In round #1, Stiles showed good movement and scored well enough with the jab and an occasional one, two combination to take round one.
By round #2, Casillas had gained enough confidence to make his push. Since his punches were more accurate and Stiles started to hold, it was clear he had evened things up.
This made the third and final round oh so important. In this one, both boxers were going at it strong and Casillas caught Stiles square in the nose. Even with the blood trickling down, Stiles maintained his composure and became a sharpshooter who was able to potshot Casillas each time he came forward. As a result, the judges gave Stiles the nod.
In Bout #4, it was 38 year-old Mandel “Code 8” Estepa (169.2 lbs.) of the San Diego Police Department going up against 36 year-old Darrell “The Doctor” Roberts (178 lbs.) of the Chula Vista Fire Department who trained at the Bound Boxing Academy. Even though both boxers were making their Amateur Boxing debut, Estepa had some boxing pedigree, his father was a boxer in the Navy.
In round #1, we saw both boxers eating leather and walking right into punches. By the end of round two, it appeared Estepa was tiring as Roberts finished strong in their final exchange.
Then, in the final round, all hell broke loose as each boxer did their upmost to close out this seesaw match. In the end the close decision went to Estepa.
In Bout #5, it was 35 year-old Jay Jay Robles, a southpaw, assigned to the Arleigh Burke-class Navy Destroyer U. S. S. Preble stationed in San Diego going up against 29 year-old Ezequiel Holguin of Chula Vista who works for Armored Car. Over the years, both boxers have trained with the trainer of champions, Carlos Barragan Jr. of the House of Boxing. For this fight, both boxers weighed exactly the same, 185 pounds, which made them Cruiserweights.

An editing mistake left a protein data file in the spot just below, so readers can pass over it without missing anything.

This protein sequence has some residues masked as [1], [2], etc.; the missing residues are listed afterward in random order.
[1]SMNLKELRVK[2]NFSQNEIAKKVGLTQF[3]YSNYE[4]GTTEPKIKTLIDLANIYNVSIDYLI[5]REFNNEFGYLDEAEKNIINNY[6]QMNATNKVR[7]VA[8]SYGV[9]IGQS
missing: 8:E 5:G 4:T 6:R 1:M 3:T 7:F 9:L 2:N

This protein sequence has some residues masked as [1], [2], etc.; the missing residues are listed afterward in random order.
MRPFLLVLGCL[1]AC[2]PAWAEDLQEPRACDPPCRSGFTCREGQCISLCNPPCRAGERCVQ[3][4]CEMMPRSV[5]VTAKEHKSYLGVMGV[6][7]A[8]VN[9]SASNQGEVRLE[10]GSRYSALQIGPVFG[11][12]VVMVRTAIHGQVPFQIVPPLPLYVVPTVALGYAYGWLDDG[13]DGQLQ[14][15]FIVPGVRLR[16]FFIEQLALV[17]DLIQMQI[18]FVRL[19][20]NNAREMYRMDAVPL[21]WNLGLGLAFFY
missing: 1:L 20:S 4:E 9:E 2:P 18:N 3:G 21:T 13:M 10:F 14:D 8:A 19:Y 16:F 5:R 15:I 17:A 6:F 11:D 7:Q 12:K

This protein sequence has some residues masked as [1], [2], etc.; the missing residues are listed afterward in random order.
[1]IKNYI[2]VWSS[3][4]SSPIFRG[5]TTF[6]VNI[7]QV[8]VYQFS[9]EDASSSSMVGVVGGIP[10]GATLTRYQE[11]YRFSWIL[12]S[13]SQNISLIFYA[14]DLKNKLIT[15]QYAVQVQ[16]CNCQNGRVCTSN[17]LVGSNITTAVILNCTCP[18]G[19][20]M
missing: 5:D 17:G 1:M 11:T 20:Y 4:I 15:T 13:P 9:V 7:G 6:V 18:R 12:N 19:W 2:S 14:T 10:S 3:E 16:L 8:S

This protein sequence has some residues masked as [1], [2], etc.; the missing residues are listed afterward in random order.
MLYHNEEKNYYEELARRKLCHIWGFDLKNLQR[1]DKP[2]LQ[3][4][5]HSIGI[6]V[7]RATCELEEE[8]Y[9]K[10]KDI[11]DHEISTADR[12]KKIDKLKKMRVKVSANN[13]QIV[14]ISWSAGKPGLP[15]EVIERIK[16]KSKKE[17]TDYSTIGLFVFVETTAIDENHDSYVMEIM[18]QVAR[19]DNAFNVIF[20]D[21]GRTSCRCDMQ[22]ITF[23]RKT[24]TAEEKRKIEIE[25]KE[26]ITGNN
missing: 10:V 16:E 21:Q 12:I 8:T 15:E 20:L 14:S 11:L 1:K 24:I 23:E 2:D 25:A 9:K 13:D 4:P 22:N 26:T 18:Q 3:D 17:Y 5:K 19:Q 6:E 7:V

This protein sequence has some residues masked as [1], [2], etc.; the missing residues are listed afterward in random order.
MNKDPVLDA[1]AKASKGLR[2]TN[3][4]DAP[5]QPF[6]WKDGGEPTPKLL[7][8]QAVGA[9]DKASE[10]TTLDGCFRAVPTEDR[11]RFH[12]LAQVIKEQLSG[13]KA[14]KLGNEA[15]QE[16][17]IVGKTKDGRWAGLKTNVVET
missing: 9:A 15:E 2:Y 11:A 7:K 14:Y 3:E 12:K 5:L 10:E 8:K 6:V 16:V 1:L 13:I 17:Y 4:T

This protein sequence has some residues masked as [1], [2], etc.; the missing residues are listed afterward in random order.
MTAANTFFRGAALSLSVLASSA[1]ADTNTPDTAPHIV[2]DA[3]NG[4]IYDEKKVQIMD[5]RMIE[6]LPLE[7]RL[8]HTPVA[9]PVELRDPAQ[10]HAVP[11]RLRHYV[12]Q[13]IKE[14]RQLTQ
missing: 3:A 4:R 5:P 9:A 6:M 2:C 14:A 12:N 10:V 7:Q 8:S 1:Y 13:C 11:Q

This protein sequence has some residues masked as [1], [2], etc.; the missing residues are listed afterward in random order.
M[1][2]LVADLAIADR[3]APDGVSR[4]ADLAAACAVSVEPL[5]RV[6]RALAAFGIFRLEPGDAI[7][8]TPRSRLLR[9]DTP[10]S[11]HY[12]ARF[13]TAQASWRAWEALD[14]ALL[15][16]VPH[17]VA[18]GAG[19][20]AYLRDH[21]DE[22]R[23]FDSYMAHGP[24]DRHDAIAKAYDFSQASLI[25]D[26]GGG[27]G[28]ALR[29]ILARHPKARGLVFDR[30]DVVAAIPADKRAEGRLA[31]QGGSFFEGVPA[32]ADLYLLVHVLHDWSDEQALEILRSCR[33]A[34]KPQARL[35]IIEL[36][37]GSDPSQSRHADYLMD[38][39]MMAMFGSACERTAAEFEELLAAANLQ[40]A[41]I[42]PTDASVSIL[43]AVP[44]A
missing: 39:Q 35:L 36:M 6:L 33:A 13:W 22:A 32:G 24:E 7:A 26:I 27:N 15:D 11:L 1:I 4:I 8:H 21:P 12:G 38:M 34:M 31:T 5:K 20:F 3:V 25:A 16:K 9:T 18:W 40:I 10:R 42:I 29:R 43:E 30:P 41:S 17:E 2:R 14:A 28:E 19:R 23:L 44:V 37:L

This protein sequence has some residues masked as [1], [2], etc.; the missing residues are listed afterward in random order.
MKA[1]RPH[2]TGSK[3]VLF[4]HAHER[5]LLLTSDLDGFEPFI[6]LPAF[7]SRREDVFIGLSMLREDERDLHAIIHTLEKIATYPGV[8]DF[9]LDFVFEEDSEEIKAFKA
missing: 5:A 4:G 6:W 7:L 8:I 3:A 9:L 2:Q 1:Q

In describing this bout, the word mismatch comes to light. Of all the matches, on the fight card, in this one, it’s a wonder Robles didn’t end up putting Holguin on his back. Robles, who had fought previously, 10 times, did most everything right as if he were already battle tested in the Pro ranks. After being set up by the jab or done in by a combination, Holguin was right there, like a sitting duck, for these devastating upper cuts or some other well leveraged punch. Watching Holguin take so much punishment, it’s truly amazing he was able to last the full three rounds – simply amazing.
Immediately following an intermission, Bout #6 featured an exhibition between J.C. “El Nino Feo” Meza and David “The Baby Faced Assassin” Cota, youngsters currently in the National City CYAC boxing program.
Meza, the busier of the two, landed a ton of accurate blows while going toe to toe with Cota who wowed the crowd by repeatedly taking this one step back to deliver the heavier, more damaging blow to the head. At the conclusion of this match, both boxers received a ton of applause for their gritty performance. It’s a good thing the judges stayed clear of deciding this match because both youngsters had many, gung-ho followers.
Bout #7 was an add-on match of two heavyweights, 20 year-old Adrian Neutz (211 lbs.) of Coronado, CA, who is a Navy rescue swimmer, going up against Carlos Fregoso (215 lbs.) of the U. S. Border Patrol who lives in El Cajon.
Novices to the sport, Neutz received two months of training at Victory MMA from Luis Rodriguez and Fregoso about the same at the Alliance Training Center in Chula Vista. Their match demonstrated how really difficult it is to become a boxer in such a short time. You can only grasp the basics. Honing those skills takes a lot longer. Since boxing is one of the most physically demanding sports, the better strategy would have been to first get fit.